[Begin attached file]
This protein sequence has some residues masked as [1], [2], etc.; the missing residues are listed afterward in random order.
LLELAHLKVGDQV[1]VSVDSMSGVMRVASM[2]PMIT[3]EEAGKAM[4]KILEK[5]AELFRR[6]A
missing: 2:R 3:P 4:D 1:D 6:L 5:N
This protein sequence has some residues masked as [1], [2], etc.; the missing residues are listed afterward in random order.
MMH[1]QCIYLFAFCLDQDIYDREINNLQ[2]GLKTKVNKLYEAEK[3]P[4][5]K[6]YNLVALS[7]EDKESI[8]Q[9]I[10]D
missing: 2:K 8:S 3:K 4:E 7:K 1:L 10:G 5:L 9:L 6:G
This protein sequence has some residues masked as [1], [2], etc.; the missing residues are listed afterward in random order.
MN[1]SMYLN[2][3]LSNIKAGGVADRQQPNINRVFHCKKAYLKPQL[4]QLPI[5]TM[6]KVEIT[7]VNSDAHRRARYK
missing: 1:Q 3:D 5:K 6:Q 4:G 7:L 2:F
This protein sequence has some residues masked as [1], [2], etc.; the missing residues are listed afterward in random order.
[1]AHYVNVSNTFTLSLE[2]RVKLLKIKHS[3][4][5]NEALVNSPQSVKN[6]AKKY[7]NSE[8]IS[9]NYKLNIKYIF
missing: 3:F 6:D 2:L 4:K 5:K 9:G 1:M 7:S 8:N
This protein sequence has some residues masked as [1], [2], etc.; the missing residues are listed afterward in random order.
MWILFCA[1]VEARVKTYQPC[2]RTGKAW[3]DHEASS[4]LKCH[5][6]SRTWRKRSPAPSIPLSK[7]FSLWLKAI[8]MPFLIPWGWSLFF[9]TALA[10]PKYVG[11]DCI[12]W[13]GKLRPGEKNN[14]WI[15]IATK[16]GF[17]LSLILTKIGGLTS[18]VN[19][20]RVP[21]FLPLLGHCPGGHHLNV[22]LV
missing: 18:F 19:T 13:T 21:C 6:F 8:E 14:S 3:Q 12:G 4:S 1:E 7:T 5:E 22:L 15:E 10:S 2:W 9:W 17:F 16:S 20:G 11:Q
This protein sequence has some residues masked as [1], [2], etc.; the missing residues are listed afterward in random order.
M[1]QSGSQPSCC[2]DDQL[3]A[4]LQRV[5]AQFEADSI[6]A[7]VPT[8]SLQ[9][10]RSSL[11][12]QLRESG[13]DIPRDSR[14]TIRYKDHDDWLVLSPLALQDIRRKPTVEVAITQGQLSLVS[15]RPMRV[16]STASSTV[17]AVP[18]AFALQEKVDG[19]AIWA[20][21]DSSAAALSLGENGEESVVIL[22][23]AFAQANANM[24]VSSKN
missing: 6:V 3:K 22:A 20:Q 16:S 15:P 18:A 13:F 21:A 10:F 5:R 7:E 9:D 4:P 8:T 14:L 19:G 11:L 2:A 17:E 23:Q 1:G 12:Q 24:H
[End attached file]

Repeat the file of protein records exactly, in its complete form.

This protein sequence has some residues masked as [1], [2], etc.; the missing residues are listed afterward in random order.
LLELAHLKVGDQV[1]VSVDSMSGVMRVASM[2]PMIT[3]EEAGKAM[4]KILEK[5]AELFRR[6]A
missing: 2:R 3:P 4:D 1:D 6:L 5:N
This protein sequence has some residues masked as [1], [2], etc.; the missing residues are listed afterward in random order.
MMH[1]QCIYLFAFCLDQDIYDREINNLQ[2]GLKTKVNKLYEAEK[3]P[4][5]K[6]YNLVALS[7]EDKESI[8]Q[9]I[10]D
missing: 2:K 8:S 3:K 4:E 7:K 1:L 10:G 5:L 9:L 6:G
This protein sequence has some residues masked as [1], [2], etc.; the missing residues are listed afterward in random order.
MN[1]SMYLN[2][3]LSNIKAGGVADRQQPNINRVFHCKKAYLKPQL[4]QLPI[5]TM[6]KVEIT[7]VNSDAHRRARYK
missing: 1:Q 3:D 5:K 6:Q 4:G 7:L 2:F
This protein sequence has some residues masked as [1], [2], etc.; the missing residues are listed afterward in random order.
[1]AHYVNVSNTFTLSLE[2]RVKLLKIKHS[3][4][5]NEALVNSPQSVKN[6]AKKY[7]NSE[8]IS[9]NYKLNIKYIF
missing: 3:F 6:D 2:L 4:K 5:K 9:G 1:M 7:S 8:N
This protein sequence has some residues masked as [1], [2], etc.; the missing residues are listed afterward in random order.
MWILFCA[1]VEARVKTYQPC[2]RTGKAW[3]DHEASS[4]LKCH[5][6]SRTWRKRSPAPSIPLSK[7]FSLWLKAI[8]MPFLIPWGWSLFF[9]TALA[10]PKYVG[11]DCI[12]W[13]GKLRPGEKNN[14]WI[15]IATK[16]GF[17]LSLILTKIGGLTS[18]VN[19][20]RVP[21]FLPLLGHCPGGHHLNV[22]LV
missing: 18:F 19:T 13:T 21:C 6:F 8:E 14:S 3:Q 12:G 4:S 1:E 7:T 5:E 22:L 15:E 10:S 2:W 9:W 17:F 16:S 20:G 11:Q
This protein sequence has some residues masked as [1], [2], etc.; the missing residues are listed afterward in random order.
M[1]QSGSQPSCC[2]DDQL[3]A[4]LQRV[5]AQFEADSI[6]A[7]VPT[8]SLQ[9][10]RSSL[11][12]QLRESG[13]DIPRDSR[14]TIRYKDHDDWLVLSPLALQDIRRKPTVEVAITQGQLSLVS[15]RPMRV[16]STASSTV[17]AVP[18]AFALQEKVDG[19]AIWA[20][21]DSSAAALSLGENGEESVVIL[22][23]AFAQANANM[24]VSSKN
missing: 6:V 3:K 22:A 20:Q 16:S 15:P 18:A 13:F 21:A 10:F 5:R 7:E 9:D 4:P 8:T 14:L 19:G 11:L 2:A 17:E 23:Q 1:G 12:Q 24:H